In Spain, the government is in a political crisis, caused by record-breaking electricity prices, which have tripled to 172.78 euros per kilowatt hour in the last six months. On Tuesday, it approved measures to cut bills with temporary tax cuts, limit price hikes, and reclaim roughly € 2.5 billion in utility company profits for redistribution to consumers. The aim is to keep the bills as they were in 2018.
“We will reduce the profits of energy companies and redirect the benefits to consumers,” said Prime Minister Pedro Sánchez called.
Outraged nuclear companies threatened to shut down their reactors – which provide about a fifth of the country’s electricity – prematurely if the government carries out its plan.
The Greek government announced on Tuesday that it would spend 150 million euros on lowering consumer bills by the end of the year.
“There is an international energy crisis”, Minister of Energy Kostas Skrekas told Reporter. “Our government has decided to support those whose bills are growing.”
The problem, said Cingolani, is that Europe is halfway through its transition to 100 percent clean energy, with “a mix of old and new energy sources where carbon dioxide will increase its price”.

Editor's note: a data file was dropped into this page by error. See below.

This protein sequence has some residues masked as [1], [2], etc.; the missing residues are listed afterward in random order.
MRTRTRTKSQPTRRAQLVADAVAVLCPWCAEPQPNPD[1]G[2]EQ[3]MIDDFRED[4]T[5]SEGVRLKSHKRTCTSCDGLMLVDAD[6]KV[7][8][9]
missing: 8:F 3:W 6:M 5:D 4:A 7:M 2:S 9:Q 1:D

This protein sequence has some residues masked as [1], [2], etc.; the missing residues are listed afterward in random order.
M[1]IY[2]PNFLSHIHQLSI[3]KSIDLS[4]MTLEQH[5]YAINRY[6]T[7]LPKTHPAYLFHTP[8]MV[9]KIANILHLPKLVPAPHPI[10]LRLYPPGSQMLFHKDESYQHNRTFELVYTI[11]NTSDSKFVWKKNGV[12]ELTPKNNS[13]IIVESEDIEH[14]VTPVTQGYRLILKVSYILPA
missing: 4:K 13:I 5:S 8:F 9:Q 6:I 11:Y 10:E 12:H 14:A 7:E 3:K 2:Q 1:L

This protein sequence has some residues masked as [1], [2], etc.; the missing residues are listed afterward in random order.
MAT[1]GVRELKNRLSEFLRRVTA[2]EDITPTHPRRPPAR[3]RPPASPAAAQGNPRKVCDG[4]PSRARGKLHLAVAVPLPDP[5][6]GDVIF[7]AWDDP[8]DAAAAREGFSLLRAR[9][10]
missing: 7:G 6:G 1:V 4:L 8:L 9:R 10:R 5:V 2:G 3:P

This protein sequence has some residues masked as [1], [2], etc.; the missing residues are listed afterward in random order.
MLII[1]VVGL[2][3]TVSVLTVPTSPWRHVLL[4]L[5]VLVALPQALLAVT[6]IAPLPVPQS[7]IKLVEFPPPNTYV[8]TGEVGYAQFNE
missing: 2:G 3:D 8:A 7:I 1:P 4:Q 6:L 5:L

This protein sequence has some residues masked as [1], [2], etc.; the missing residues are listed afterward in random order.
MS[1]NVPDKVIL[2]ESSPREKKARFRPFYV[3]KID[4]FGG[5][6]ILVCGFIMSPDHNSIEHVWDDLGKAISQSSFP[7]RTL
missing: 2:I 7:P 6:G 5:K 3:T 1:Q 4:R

The idea behind the ETS was to price carbon in order to impose higher costs on polluting energy sources like oil, coal and gas and to promote low carbon energy like sun, wind, water and nuclear power. But countries have closed both coal and nuclear power plants – and when less wind and sun are available, natural gas increasingly fills the void on world markets.
For now “Wind generation is low and many assets are offline in some markets,” said Glenn Rickson, director of European power analysis at S&P Global Platts. “With the general closure of coal-fired power plants in recent years … there are fewer opportunities to get away from gas generation when gas prices are high, which in turn affects the gas price.”
The EU is now under pressure as global gas prices soar.
It is made worse by the structure of the EU wholesale electricity markets, where the most expensive source of electricity used to meet aggregate demand sets the price for the entire market. This means that high gas prices drive total costs up, even if the fuel makes up only a small part of total electricity generation.
With the Fit for 55 proposals going through Parliament this winter – and gas prices are likely to rise when Europeans turn on the heating this winter – the Commission is likely to face complaints for months to come.
“The only thing we cannot afford is that the social side is opposed to the climate side. I see this threat very clearly now that we are discussing the price increase in the energy sector,” said Timmermans.
The green transition, he said, will “be bloody tough and no one should be under the illusion that it will be easy”. But he urged lawmakers to avoid the “trap” of “talking about the costs of transition all the time and avoiding talking about the costs of non-transition”.